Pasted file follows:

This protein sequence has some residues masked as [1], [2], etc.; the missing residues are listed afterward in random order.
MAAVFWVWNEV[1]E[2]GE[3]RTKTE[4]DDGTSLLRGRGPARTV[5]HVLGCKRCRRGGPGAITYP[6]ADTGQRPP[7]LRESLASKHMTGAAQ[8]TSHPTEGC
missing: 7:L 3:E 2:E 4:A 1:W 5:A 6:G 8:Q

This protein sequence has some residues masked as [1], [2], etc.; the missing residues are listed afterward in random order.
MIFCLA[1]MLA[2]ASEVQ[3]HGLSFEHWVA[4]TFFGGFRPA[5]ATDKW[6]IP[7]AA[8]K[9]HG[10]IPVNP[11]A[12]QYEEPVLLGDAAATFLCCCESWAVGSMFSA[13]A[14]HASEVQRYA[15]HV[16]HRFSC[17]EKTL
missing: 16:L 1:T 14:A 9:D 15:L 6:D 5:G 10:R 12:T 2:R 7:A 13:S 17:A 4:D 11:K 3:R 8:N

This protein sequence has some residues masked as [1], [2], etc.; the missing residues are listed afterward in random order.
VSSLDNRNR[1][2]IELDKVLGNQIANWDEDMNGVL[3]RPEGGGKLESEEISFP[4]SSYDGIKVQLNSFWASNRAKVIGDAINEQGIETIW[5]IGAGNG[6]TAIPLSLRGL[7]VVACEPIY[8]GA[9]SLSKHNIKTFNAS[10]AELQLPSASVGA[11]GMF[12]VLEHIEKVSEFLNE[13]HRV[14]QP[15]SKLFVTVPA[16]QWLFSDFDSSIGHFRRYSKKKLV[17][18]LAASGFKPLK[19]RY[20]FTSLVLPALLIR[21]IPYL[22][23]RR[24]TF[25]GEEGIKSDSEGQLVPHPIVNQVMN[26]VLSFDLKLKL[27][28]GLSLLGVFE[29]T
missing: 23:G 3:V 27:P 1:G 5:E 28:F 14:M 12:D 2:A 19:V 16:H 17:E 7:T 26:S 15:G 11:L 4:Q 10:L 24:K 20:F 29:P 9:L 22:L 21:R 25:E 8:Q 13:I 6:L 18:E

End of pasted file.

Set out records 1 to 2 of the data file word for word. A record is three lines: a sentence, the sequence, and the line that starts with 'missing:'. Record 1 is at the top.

This protein sequence has some residues masked as [1], [2], etc.; the missing residues are listed afterward in random order.
MAAVFWVWNEV[1]E[2]GE[3]RTKTE[4]DDGTSLLRGRGPARTV[5]HVLGCKRCRRGGPGAITYP[6]ADTGQRPP[7]LRESLASKHMTGAAQ[8]TSHPTEGC
missing: 7:L 3:E 2:E 4:A 1:W 5:A 6:G 8:Q

This protein sequence has some residues masked as [1], [2], etc.; the missing residues are listed afterward in random order.
MIFCLA[1]MLA[2]ASEVQ[3]HGLSFEHWVA[4]TFFGGFRPA[5]ATDKW[6]IP[7]AA[8]K[9]HG[10]IPVNP[11]A[12]QYEEPVLLGDAAATFLCCCESWAVGSMFSA[13]A[14]HASEVQRYA[15]HV[16]HRFSC[17]EKTL
missing: 16:L 1:T 14:A 9:D 15:L 6:D 5:G 10:R 12:T 2:R 7:A 13:S 17:A 4:D 11:K 3:R 8:N